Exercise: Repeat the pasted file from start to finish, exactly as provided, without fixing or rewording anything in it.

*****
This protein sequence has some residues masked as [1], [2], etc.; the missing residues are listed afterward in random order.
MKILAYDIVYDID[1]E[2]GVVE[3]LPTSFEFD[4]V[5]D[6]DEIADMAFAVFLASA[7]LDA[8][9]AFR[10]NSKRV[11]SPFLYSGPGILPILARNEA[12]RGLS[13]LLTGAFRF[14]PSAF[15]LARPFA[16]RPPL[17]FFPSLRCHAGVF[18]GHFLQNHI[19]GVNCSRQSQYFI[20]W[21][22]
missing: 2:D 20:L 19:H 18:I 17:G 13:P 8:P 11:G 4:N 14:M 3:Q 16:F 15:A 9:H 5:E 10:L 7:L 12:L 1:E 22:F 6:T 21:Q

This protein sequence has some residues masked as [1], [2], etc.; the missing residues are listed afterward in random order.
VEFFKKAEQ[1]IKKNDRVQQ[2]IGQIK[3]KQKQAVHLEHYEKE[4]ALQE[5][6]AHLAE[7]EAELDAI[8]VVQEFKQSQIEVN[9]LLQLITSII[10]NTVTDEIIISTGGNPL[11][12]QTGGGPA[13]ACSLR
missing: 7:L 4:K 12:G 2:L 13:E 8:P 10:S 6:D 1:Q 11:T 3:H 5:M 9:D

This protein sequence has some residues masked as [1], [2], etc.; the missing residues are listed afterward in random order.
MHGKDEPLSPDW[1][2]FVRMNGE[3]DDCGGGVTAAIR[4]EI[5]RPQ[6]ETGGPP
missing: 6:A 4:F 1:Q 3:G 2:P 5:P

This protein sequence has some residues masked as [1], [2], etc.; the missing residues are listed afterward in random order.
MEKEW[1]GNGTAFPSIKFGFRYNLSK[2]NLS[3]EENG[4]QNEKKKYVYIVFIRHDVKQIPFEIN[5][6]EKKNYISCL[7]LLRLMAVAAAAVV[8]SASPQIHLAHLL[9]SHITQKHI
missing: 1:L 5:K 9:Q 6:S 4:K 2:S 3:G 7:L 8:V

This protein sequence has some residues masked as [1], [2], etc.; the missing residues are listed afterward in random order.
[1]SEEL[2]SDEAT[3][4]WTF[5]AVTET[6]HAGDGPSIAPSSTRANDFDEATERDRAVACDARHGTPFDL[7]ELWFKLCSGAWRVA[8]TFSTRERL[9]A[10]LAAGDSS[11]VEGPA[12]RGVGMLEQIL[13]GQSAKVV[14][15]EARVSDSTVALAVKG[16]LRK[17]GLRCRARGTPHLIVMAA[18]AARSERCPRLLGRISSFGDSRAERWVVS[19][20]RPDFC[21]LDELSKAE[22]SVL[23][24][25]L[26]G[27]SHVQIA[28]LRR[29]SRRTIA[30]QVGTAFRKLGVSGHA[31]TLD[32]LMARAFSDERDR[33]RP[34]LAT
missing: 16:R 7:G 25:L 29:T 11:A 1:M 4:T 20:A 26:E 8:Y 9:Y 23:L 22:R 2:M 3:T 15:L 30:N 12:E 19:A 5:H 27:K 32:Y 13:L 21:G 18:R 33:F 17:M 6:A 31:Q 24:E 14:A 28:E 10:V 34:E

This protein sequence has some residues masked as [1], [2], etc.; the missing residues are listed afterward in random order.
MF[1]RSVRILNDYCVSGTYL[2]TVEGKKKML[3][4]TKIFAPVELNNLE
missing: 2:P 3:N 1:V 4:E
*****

This protein sequence has some residues masked as [1], [2], etc.; the missing residues are listed afterward in random order.
MKILAYDIVYDID[1]E[2]GVVE[3]LPTSFEFD[4]V[5]D[6]DEIADMAFAVFLASA[7]LDA[8][9]AFR[10]NSKRV[11]SPFLYSGPGILPILARNEA[12]RGLS[13]LLTGAFRF[14]PSAF[15]LARPFA[16]RPPL[17]FFPSLRCHAGVF[18]GHFLQNHI[19]GVNCSRQSQYFI[20]W[21][22]
missing: 2:D 20:L 19:H 18:I 17:G 13:P 8:P 11:G 4:N 14:M 3:Q 16:F 15:A 9:H 5:E 10:L 7:L 12:L 1:E 22:F 6:T 21:Q

This protein sequence has some residues masked as [1], [2], etc.; the missing residues are listed afterward in random order.
VEFFKKAEQ[1]IKKNDRVQQ[2]IGQIK[3]KQKQAVHLEHYEKE[4]ALQE[5][6]AHLAE[7]EAELDAI[8]VVQEFKQSQIEVN[9]LLQLITSII[10]NTVTDEIIISTGGNPL[11][12]QTGGGPA[13]ACSLR
missing: 7:L 4:K 12:G 2:L 13:E 8:P 10:S 6:D 1:Q 11:T 3:H 5:M 9:D

This protein sequence has some residues masked as [1], [2], etc.; the missing residues are listed afterward in random order.
MHGKDEPLSPDW[1][2]FVRMNGE[3]DDCGGGVTAAIR[4]EI[5]RPQ[6]ETGGPP
missing: 6:A 4:F 1:Q 3:G 2:P 5:P

This protein sequence has some residues masked as [1], [2], etc.; the missing residues are listed afterward in random order.
MEKEW[1]GNGTAFPSIKFGFRYNLSK[2]NLS[3]EENG[4]QNEKKKYVYIVFIRHDVKQIPFEIN[5][6]EKKNYISCL[7]LLRLMAVAAAAVV[8]SASPQIHLAHLL[9]SHITQKHI
missing: 1:L 5:K 9:Q 6:S 4:K 2:S 3:G 7:L 8:V

This protein sequence has some residues masked as [1], [2], etc.; the missing residues are listed afterward in random order.
[1]SEEL[2]SDEAT[3][4]WTF[5]AVTET[6]HAGDGPSIAPSSTRANDFDEATERDRAVACDARHGTPFDL[7]ELWFKLCSGAWRVA[8]TFSTRERL[9]A[10]LAAGDSS[11]VEGPA[12]RGVGMLEQIL[13]GQSAKVV[14][15]EARVSDSTVALAVKG[16]LRK[17]GLRCRARGTPHLIVMAA[18]AARSERCPRLLGRISSFGDSRAERWVVS[19][20]RPDFC[21]LDELSKAE[22]SVL[23][24][25]L[26]G[27]SHVQIA[28]LRR[29]SRRTIA[30]QVGTAFRKLGVSGHA[31]TLD[32]LMARAFSDERDR[33]RP[34]LAT
missing: 16:R 7:G 25:L 29:T 11:A 1:M 4:T 20:A 26:E 8:Y 9:Y 23:L 22:R 2:M 3:T 15:L 30:N 12:E 19:A 5:H 27:K 32:Y 13:L 21:G 18:R 33:F 17:M 6:A 31:Q 24:E 14:A 28:E 10:V 34:E

This protein sequence has some residues masked as [1], [2], etc.; the missing residues are listed afterward in random order.
MF[1]RSVRILNDYCVSGTYL[2]TVEGKKKML[3][4]TKIFAPVELNNLE
missing: 2:P 3:N 1:V 4:E